1 Way Starhub Ltd Can Counter the Netflix Inc Threat

Credit: Fool Editorial

Netflix Inc, a popular U.S.-based video streaming service, has started to make its way into conversations regarding Singapore’s telecommunications sector.

Notably, StarHub Ltd (SGX: CC3) said in its recent earnings presentation that it is in commercial discussions with Netflix. In another earnings call, Singapore Telecommunications Limited (SGX: Z74) was asked about its strategy in partnering Netflix.

From these exchanges, it would seem like Netflix is seen as a threat as well as an opportunity. To the former, it’s worth noting that Singapore’s telcos also offer their own pay TV subscription services, so they are in some form of competition with Netflix’s potential offering in Singapore.

Countering threats

Before I continue, I should mention that I have owned shares of Netflix since early 2007. I have followed its business developments for the past eight years, and have watched it evolve from its days as a DVD-by-mail provider to its current status as an important player in the video streaming scene in the U.S and other parts of the world.

For the third-quarter of 2015, Starhub’s Pay TV segment contributed around 16% of total revenue. This is a good chunk of revenue to be protected.

One approach StarHub has taken to defend its market share has been its hubbing strategy. In essence, the company bundles together its trio of services – namely mobile, pay TV, and broadband – for its customers. Discounts are also offered as part of the package deal.

The hubbing trend looks promising. StarHub has been increasing its number of triple service subscribers since 2007. This is summarized in the chart below:


Source: Starhub’s earnings presentation

At the end of the third-quarter of 2015, triple service customers made up around a third of StarHub’s overall subscriber base. Tan Tong Hai, StarHub’s chief executive, also made the following statements pointing to the effectiveness of the company’s hubbing strategy during the firm’s last earnings conference call:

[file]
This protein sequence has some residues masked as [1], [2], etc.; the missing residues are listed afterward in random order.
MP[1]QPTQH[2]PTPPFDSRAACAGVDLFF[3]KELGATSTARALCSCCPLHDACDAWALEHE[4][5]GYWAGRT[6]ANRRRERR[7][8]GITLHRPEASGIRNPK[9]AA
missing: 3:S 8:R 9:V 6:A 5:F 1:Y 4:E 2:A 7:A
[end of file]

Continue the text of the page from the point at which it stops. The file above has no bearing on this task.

“Our hubbing strategy is still very much relevant. We don’t sell single service, we sell combined with broadband and TV. I think this is very unique to StarHub. Of course, if you look at our hubbing stats, we have progressed well. We have just introduced StarHub Go, that combines broadband, TV, as well as mobile.

Pay TV was still resilient in spite of – I would say that most of these OTT solutions are around for quite some time. Netflix is available, kind of like from a VPN, some customers have already been accessing it. So in spite of this, you can see that for this year, the pay TV remains resilient.”

The hubbing strategy is not an offer that Netflix can make, in its current state. As such, StarHub may have a chance to hold its ground when Netflix officially enters the scene in Singapore.

The Foolish bottom-line

ViewQuest, a local virtual private network (VPN) provider, recently revealed that more than half of its internet traffic in Singapore was from users of Netflix. The high level of usage may suggest that there is great consumer demand in Singapore as well.

The arrival of Netflix does not mean that the local telcos will be folding their cards and leaving the table. There are ways to counter the threat, and StarHub’s hubbing strategy is one possible approach.

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The information provided is for general information purposes only and is not intended to be personalised investment or financial advice. Motley Fool Singapore contributor Chin Hui Leong owns shares in Netflix.